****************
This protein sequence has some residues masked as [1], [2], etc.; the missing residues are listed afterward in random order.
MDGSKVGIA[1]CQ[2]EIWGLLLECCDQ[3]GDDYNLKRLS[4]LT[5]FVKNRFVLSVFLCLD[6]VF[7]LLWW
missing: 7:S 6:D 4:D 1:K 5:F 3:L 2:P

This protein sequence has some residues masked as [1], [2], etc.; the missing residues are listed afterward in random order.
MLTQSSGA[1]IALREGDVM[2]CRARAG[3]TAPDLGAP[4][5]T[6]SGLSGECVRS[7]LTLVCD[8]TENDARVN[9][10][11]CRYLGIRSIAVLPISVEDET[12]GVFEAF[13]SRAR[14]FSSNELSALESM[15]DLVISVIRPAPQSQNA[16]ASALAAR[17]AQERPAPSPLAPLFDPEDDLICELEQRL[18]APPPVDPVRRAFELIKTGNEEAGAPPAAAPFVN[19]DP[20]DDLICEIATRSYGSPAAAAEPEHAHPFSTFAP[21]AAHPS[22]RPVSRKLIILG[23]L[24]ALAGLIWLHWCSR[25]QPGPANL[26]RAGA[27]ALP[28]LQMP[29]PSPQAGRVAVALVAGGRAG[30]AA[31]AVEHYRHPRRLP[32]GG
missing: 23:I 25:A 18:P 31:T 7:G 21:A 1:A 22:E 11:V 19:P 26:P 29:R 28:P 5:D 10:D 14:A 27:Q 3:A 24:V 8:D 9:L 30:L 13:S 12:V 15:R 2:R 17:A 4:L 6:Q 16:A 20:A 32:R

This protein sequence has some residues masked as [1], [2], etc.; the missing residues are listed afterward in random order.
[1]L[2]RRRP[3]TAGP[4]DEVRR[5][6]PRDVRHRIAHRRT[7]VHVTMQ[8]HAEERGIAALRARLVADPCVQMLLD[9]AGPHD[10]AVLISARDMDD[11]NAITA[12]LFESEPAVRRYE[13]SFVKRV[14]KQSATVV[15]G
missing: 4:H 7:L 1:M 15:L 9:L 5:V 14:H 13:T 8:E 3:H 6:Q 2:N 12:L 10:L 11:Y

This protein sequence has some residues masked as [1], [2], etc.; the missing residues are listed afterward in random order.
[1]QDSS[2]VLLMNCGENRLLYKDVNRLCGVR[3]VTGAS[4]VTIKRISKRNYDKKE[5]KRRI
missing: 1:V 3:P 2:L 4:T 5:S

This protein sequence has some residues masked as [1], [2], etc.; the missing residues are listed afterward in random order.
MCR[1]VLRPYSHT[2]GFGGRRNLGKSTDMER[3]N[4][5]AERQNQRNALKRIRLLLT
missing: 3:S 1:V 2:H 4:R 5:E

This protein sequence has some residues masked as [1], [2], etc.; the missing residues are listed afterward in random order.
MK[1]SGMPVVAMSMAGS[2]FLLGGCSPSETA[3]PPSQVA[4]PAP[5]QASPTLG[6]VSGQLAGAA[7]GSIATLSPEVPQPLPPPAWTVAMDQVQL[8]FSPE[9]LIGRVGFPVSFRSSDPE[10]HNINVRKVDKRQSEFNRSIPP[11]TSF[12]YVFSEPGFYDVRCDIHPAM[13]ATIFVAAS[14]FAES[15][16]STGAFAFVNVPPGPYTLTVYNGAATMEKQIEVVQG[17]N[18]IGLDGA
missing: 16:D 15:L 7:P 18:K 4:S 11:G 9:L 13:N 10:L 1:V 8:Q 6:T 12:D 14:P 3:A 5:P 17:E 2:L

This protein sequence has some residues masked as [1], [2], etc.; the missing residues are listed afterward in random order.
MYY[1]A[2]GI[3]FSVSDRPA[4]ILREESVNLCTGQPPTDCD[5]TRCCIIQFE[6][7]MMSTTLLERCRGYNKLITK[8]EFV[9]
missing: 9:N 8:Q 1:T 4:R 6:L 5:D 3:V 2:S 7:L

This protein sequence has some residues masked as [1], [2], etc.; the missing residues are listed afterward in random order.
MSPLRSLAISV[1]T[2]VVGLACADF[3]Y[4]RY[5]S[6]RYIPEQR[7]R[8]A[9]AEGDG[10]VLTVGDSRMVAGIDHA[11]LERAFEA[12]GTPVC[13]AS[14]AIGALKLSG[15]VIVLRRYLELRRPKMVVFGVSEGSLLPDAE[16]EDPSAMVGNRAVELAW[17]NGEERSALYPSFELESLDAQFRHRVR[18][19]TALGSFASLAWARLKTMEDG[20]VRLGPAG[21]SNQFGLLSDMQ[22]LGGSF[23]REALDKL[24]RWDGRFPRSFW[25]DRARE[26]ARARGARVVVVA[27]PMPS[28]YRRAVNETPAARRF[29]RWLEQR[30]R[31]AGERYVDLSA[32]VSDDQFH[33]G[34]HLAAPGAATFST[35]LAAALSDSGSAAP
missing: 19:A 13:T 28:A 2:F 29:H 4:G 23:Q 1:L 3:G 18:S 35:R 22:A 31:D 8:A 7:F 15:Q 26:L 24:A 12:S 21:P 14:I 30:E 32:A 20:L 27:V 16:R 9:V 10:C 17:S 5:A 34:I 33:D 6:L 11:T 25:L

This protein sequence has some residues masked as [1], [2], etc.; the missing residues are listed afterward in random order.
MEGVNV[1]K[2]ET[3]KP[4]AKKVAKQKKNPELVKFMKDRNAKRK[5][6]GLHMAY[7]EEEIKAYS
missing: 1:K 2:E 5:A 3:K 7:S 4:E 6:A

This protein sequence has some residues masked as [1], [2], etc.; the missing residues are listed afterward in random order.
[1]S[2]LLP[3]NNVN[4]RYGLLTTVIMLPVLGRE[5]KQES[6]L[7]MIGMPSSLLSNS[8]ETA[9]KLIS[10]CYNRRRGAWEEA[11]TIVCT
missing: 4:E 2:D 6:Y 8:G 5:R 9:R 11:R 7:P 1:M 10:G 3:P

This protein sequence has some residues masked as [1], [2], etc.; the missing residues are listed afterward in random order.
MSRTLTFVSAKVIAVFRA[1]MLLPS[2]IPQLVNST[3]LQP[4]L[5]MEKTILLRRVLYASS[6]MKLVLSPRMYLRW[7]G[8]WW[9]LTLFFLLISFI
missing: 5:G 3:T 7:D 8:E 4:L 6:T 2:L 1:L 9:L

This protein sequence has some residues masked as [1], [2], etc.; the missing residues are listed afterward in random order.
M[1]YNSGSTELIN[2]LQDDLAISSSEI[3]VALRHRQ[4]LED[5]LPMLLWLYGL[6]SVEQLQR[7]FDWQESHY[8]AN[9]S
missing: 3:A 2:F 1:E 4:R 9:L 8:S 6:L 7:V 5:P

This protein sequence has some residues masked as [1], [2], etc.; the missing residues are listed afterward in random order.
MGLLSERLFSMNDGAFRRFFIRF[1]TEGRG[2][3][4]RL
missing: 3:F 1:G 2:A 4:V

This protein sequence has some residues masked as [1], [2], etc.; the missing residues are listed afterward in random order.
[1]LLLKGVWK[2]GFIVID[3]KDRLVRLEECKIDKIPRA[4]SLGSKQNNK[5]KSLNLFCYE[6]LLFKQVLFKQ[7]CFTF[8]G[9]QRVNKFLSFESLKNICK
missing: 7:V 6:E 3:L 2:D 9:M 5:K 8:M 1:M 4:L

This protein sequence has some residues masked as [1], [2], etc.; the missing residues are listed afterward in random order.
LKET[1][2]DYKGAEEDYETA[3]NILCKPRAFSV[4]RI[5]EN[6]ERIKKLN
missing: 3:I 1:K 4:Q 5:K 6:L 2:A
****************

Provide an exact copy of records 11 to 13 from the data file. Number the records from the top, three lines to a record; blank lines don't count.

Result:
This protein sequence has some residues masked as [1], [2], etc.; the missing residues are listed afterward in random order.
MSRTLTFVSAKVIAVFRA[1]MLLPS[2]IPQLVNST[3]LQP[4]L[5]MEKTILLRRVLYASS[6]MKLVLSPRMYLRW[7]G[8]WW[9]LTLFFLLISFI
missing: 5:G 3:T 7:D 8:E 4:L 6:T 2:L 1:L 9:L

This protein sequence has some residues masked as [1], [2], etc.; the missing residues are listed afterward in random order.
M[1]YNSGSTELIN[2]LQDDLAISSSEI[3]VALRHRQ[4]LED[5]LPMLLWLYGL[6]SVEQLQR[7]FDWQESHY[8]AN[9]S
missing: 3:A 2:F 1:E 4:R 9:L 8:S 6:L 7:V 5:P

This protein sequence has some residues masked as [1], [2], etc.; the missing residues are listed afterward in random order.
MGLLSERLFSMNDGAFRRFFIRF[1]TEGRG[2][3][4]RL
missing: 3:F 1:G 2:A 4:V